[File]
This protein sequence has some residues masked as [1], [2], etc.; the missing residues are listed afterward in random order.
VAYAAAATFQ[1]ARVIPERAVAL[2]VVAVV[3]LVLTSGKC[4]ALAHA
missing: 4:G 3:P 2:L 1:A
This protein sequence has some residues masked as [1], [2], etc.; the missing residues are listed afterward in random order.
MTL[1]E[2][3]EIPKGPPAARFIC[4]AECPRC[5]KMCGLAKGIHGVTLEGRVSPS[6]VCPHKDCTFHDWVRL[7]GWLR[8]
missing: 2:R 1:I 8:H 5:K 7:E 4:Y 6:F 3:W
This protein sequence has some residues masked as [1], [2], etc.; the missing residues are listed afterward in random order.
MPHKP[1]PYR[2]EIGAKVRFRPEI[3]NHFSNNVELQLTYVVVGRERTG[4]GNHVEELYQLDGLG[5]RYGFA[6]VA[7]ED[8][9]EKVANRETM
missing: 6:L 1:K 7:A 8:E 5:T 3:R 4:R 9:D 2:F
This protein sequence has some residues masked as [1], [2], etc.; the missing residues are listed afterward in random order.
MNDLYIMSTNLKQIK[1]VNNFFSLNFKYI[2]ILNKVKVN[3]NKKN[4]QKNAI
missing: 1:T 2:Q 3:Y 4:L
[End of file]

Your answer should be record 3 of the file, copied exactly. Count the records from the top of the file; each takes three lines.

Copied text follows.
This protein sequence has some residues masked as [1], [2], etc.; the missing residues are listed afterward in random order.
MPHKP[1]PYR[2]EIGAKVRFRPEI[3]NHFSNNVELQLTYVVVGRERTG[4]GNHVEELYQLDGLG[5]RYGFA[6]VA[7]ED[8][9]EKVANRETM
missing: 6:L 1:K 7:A 8:E 5:T 3:R 4:R 9:D 2:F